Breach Notification , Fraud Management & Cybercrime , Incident & Breach Response

Breach Roundup: Royal Ransomware Does Dallas

Also: T-Mobile, an Italian Water System, a German IT Provider, a macOS Info Stealer
Breach Roundup: Royal Ransomware Does Dallas
The Dallas, Texas skyline at night (Image: Shutterstock)

Every week, Information Security Media Group rounds up cybersecurity incidents and breaches around the world. In the days between April 27 and May 4, the spotlight was on a Royal ransomware attack on the city of Dallas, Telecom giant T-Mobile's second breach in 2023, a ransomware attack disrupting water services in half a dozen towns in southern Italy, a German IT services provider to health insurers and the MacOS Atomic Stealer.

See Also: Double-Click on Risk-Based Cybersecurity

City of Dallas

Dallas confirmed a ransomware attack by the Royal ransomware group. In a Wednesday update, the Texas city said the court system is closed and that responses to nonemergency services requests may be delayed. Calls to the emergency 911 line are being received and police are being dispatched.

Local media reported Wednesday that the 911 emergency call center is writing information by hand and dispatching police through radio.

As of Thursday, the Dallas police website is down as is the Dallas City Hall website. Processing of online water payments may be delayed, but the city will not disconnect service for lack of payment until the outage has been resolved.

The city says that fewer than 200 of the city's thousands of computers are currently affected by the attack, "but if any City device is at risk, it will be quarantined."


Threat actors again gained access to customer information held by T-Mobile in a data breach affecting 836 individuals. Hackers had access to T-Mobile systems for more than a month until March 30, the company disclosed. It detected the breach on March 27 and later determined that hackers had penetrated its systems on Feb. 24. Affected information includes names, telephone numbers, Social Security numbers and other government identifiers, T-Mobile told customers.

This incident marks the second data breach so far this year for T-Mobile. It disclosed in January a breach affecting 37 million customers (see: T-Mobile Says Hackers Stole Data of 37 Million Customers). A tally of T-Mobile hacking data breaches done by TechCrunch found that this latest incident is the telecom's ninth since 2018. The Bellevue, Washington, company - a result of a 2020 merger of telecoms Sprint and T-Mobile US - serves more than 110 million customers.

Alto Calore Servizi in Italy

Italian water supplier Alto Calore Servizi disclosed on Friday a ransomware attack disrupting water services to half a dozen towns in the southern region of Campania.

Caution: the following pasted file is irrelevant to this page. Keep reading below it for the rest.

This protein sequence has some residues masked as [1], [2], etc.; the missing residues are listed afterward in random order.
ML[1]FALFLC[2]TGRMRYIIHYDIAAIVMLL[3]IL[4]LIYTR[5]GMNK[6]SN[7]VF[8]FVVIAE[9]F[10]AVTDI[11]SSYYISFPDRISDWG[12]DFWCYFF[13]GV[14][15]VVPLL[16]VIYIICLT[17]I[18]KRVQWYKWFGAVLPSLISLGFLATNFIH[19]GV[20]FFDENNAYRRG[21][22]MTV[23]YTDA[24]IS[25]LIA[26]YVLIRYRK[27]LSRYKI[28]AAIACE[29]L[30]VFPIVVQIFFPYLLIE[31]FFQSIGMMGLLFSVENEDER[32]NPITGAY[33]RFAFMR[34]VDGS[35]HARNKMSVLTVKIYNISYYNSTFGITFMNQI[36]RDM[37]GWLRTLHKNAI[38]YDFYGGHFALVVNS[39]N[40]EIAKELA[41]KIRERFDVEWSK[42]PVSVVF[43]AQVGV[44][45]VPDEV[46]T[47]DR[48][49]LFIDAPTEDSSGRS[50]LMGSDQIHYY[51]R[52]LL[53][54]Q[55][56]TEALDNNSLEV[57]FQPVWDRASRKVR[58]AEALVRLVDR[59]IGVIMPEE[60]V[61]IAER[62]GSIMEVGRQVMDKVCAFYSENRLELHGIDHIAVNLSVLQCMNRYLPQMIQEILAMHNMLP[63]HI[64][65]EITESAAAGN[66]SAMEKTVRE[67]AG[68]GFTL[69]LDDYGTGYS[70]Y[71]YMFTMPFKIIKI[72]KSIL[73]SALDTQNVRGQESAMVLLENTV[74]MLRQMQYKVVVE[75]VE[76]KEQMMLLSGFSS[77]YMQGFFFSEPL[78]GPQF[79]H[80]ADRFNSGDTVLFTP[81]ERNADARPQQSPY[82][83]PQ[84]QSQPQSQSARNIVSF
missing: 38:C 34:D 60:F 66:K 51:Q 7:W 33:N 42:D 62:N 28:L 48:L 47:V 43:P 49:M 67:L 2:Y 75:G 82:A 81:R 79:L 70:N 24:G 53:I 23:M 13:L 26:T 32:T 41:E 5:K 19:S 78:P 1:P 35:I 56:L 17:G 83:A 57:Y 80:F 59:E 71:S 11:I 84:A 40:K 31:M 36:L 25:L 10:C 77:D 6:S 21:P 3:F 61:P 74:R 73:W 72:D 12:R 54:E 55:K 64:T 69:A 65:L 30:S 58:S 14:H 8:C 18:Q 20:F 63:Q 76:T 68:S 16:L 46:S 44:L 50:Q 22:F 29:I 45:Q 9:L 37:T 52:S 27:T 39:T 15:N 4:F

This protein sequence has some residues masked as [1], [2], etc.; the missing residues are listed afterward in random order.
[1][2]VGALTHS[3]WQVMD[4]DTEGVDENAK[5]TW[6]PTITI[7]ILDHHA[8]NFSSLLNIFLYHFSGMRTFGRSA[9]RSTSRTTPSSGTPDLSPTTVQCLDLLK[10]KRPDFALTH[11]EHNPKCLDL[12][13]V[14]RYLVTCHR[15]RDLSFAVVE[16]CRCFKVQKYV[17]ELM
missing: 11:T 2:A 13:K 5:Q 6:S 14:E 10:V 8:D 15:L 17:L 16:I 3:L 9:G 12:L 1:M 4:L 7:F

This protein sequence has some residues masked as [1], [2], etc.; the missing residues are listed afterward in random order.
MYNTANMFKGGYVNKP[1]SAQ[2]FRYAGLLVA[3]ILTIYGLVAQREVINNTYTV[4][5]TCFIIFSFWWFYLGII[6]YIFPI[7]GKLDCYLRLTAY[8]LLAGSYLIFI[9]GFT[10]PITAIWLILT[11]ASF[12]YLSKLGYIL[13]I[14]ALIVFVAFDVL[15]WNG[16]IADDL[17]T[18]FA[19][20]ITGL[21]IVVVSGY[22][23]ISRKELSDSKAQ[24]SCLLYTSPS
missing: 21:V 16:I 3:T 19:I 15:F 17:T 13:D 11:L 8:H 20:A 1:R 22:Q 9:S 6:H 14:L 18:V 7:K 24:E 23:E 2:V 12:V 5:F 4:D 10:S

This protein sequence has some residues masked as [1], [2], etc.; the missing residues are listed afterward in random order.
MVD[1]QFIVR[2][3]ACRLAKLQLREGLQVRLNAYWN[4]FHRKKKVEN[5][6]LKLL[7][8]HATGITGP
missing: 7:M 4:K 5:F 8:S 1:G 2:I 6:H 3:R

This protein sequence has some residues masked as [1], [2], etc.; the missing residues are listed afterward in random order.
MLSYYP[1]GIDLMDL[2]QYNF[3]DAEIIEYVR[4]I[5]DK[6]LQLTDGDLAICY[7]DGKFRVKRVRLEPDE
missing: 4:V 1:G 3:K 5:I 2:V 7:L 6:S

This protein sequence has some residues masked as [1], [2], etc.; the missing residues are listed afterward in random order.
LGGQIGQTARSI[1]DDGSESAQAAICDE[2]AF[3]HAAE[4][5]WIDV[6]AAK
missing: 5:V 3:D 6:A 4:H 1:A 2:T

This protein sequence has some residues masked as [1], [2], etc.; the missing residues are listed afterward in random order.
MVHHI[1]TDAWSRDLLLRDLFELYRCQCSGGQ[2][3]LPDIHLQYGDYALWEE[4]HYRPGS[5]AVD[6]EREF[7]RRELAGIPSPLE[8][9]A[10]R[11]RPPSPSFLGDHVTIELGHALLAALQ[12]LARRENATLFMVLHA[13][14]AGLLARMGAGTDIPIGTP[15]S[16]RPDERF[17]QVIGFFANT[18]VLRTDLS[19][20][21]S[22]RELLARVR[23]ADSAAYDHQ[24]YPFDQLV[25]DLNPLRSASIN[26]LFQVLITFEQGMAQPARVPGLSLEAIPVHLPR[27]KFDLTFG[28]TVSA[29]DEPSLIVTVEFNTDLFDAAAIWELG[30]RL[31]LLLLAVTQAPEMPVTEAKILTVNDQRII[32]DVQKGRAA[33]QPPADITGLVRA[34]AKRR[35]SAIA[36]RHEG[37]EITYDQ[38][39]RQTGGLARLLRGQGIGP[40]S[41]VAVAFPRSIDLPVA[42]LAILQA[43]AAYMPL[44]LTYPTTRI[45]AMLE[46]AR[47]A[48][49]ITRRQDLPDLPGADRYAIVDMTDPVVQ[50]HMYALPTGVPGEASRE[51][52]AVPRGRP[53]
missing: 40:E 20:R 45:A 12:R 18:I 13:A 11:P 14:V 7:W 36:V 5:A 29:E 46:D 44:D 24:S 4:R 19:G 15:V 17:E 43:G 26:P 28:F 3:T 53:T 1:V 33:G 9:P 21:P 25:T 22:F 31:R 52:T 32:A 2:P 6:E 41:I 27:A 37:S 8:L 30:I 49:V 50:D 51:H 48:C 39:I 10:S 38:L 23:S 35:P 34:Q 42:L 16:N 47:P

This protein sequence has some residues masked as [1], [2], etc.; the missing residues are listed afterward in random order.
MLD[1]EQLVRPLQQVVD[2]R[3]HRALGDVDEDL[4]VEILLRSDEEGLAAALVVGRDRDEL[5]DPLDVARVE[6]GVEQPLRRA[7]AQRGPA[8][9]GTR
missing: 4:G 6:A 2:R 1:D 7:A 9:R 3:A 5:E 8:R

The Medusa ransomware group claimed responsibility for the attack and imposed a May 9 deadline to pay a $100,000 extortion demand to "delete all data." Medusa also said anyone can download the data for the same amount or add an additional day to the extortion deadline for $10,000.

Bitmarck Germany

German IT services provider Bitmarck said Thursday it had shut down internal and customer-facing systems including some entire data centers. The company has approximately 1,600 employees and services health insurers, but it said it currently does not believe a data breach occurred.

The company said it has restored, or is close to restoring, the ability to digitally process work disability claims and access to the electronic medical records.

Atomic macOS Stealer

Atomic is a new information-stealing malware designed for the macOS, also known as "AMOS." Twitter user FastFoodRembrandt.onion, who claims to be a cybersecurity researcher, first revealed details of this malware. The malicious payload is being sold through private Telegram channels for a $1,000 monthly subscription. Buyers get an Apple Disk Image file containing the malware. The info stealer helps exfiltrate keychain passwords, files from the local file system, cookies and credit card details stored in browsers, as well as critical data from more than 50 cryptocurrency extensions. Customers also get a ready-to-use web panel for easy victim management, a MetaMask brute forcer, a cryptocurrency checker and the ability to receive stolen Telegram logs.

SentinelOne found two variants of the info stealer.

Other Coverage From Last Week

About the Author

Mihir Bagwe

Mihir Bagwe

Principal Correspondent, Global News Desk, ISMG

Bagwe previously worked at CISO magazine, reporting the latest cybersecurity news and trends and interviewing cybersecurity subject matter experts.

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